Notes from the Editor Pop Culture Announcements

The year pop culture was our saving: The best of Pop & Trends 2016

As I sit here writing this, the news of Carrie Fisher’s death has just broken.

Best known as Princess/General Leia in “Star Wars,” Fisher was also an outspoken, smart, funny, talented, unapologetic woman who was also a strong advocate for substance abuse and mental health. 2016, truly the Heath Ledger’s “Joker” of years, has taken another outstanding artist and left us all feeling even emptier than we thought we could feel. From Prince to David Bowie to Alan Rickman to now Carrie Fisher, the cavalcade of untimely deaths of beloved celebrities has felt like a nasty and vindictive addition to the year of Trump and Brexit.

2016 is finally over, and after all we’ve been through, it’s hard not to feel like Sideshow Bob stepping on rake after rake after rake. And yet, as I look through all the amazing pieces written for The Tempest in this past year and reflect on how lucky I am to be joining you as the Pop + Trends Editor, I don’t see a year of despair. I see a year of resilience and courage.

2016 was the year that made art more important than ever. We need stories from all kinds of different voices and viewpoints. We need cultural commentary that points out injustice and shines a light on those of us who are usually forgotten or ignored. We need entertainment that helps us escape but also holds us up and brings us together. And if there’s any generalization we can make about women, it’s that we refuse to let our stories be silenced.

Let’s take a look back on a part of 2016 that might actually be encouraging. These are some of my favorite articles from the past year, and no matter what happens I can’t wait to meet the challenges of 2017 with all of you.

1. Comic book writer G. Willow Wilson talks diversity, inclusion, and Ms. Marvel

Ms. Marvel

As anyone who follows us on Snapchat knows, I am big into comics about women. “Ms. Marvel” is a fantastic book that stars a young Muslim woman, Kamala Khan, as the superhero Ms. Marvel. This interview with the writer, G. Willow Wilson (who is also an author, journalist, and essayist), by Laila Alawa covers everything from inclusion in the comics industry, to Kamala’s Muslim faith, to advice for young women looking to follow in her footsteps.

2. 28 best #BernieHillaryRomComs for your viewing pleasure

Bernie Sanders and Hillary Clinton

Is it okay to admit that, trolls and harassment notwithstanding, Twitter can be pretty great? There were a lot of election hashtags gimmicks over the year but I love a goofy one like this by Life + Love Editor, Nadia Eldemerdash.

Never stop being weird and silly, Internet!

3. 7 Bollywood films that will blow your mind

Priyanka Chopra

One of my favorite things about The Tempest, is that on any given page you can see articles celebrating art in all its diverse forms. Bollywood has been a major force in the international film scene for years, but a lot of people have assumptions about what Bollywood movies are or are not.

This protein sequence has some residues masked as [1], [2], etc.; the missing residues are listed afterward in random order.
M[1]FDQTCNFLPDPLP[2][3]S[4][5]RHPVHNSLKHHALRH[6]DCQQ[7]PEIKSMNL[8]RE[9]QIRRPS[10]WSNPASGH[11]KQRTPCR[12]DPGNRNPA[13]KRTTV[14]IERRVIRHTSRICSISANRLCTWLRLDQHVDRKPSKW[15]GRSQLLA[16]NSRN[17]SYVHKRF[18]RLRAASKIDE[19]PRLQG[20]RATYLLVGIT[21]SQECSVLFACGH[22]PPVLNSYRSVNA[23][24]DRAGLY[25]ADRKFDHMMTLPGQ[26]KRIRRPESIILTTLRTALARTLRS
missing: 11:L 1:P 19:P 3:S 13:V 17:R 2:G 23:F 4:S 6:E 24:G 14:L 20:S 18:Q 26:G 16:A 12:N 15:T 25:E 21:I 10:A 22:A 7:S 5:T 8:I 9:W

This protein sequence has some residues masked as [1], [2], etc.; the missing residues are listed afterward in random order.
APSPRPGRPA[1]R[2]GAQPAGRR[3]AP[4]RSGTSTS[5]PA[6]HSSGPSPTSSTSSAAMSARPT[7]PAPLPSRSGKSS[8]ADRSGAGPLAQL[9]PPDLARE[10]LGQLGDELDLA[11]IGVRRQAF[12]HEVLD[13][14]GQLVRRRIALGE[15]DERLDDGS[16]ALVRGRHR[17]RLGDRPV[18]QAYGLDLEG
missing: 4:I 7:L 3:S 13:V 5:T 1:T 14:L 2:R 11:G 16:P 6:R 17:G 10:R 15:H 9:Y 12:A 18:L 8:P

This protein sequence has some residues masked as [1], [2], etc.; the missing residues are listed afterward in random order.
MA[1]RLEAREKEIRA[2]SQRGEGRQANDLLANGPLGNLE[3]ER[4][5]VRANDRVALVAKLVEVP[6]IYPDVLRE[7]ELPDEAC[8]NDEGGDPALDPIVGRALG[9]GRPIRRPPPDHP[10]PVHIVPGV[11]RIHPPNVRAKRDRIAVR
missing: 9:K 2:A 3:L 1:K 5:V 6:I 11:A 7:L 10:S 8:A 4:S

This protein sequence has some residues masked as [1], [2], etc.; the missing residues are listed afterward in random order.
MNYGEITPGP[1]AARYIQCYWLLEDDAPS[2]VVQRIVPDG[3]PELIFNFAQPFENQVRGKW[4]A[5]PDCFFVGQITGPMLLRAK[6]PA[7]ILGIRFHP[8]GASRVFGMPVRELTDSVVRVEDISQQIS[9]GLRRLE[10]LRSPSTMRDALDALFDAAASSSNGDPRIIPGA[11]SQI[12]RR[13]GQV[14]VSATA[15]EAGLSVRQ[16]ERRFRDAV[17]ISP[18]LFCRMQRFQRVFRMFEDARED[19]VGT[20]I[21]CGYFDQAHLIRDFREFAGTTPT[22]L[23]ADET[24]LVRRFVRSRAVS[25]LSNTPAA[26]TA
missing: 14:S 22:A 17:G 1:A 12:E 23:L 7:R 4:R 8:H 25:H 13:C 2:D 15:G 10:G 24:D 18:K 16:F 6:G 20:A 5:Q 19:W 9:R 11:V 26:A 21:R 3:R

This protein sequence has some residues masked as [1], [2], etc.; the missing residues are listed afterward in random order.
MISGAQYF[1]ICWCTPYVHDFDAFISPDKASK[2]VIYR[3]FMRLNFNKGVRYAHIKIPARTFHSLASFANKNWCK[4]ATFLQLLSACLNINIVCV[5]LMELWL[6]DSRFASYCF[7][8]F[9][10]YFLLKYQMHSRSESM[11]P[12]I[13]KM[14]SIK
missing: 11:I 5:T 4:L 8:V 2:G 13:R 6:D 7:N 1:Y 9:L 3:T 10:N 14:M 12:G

I love how this article by Tasneem Mandviwala highlights Bollywood films tackling important social and cultural issues.

4. Here’s why canceling the show “Mail Order Family” wasn’t enough


As we continue to make strides in representation, it’s equally important to speak out when mainstream media continues to perpetuate harmful stereotypes or ignores social problems for the sake of a white-dude friendly joke.

“Mail Order Bride” was the perfect example of NBC not thinking very hard about what they were doing, but also of people getting organized and speaking out. I think we’re all better off for this particular show not existing, a development covered by Cecilia Nowell.

5. I attended a special screening of “Hidden Figures,” the movie on the forgotten women of NASA, and it was AMAZING

Hidden Figures

This was such a cool event, I can’t help but include one of my own pieces in this roundup. If you’re reading this, “Hidden Figures” is out in theaters and I can’t encourage you enough to go see it. It’s such a heartwarming film about Black women thriving and achieving despite whatever odds are thrown at them.

“Hidden Figures” embodies the exact attitude that will help us as we move into 2017 and beyond.

By Chelsea Ennen

Chelsea Ennen is a New York City-based writer and recovering academic with an MA in contemporary literature, theory, and culture from King's College London. Her nonfiction writing has been published on The Mary Sue, HelloGiggles and The Female Gaze, and her dissertation on postfeminism versus third wave feminism in contemporary pop culture was accepted for presentation at the 2016 Indiana University of Pennsylvania English Graduate Organization Inter-Disciplinary Conference. She is the fiction editor of the Kaaterskill Basin Literary Journal and a novelist who would very much like to pet your dog, please.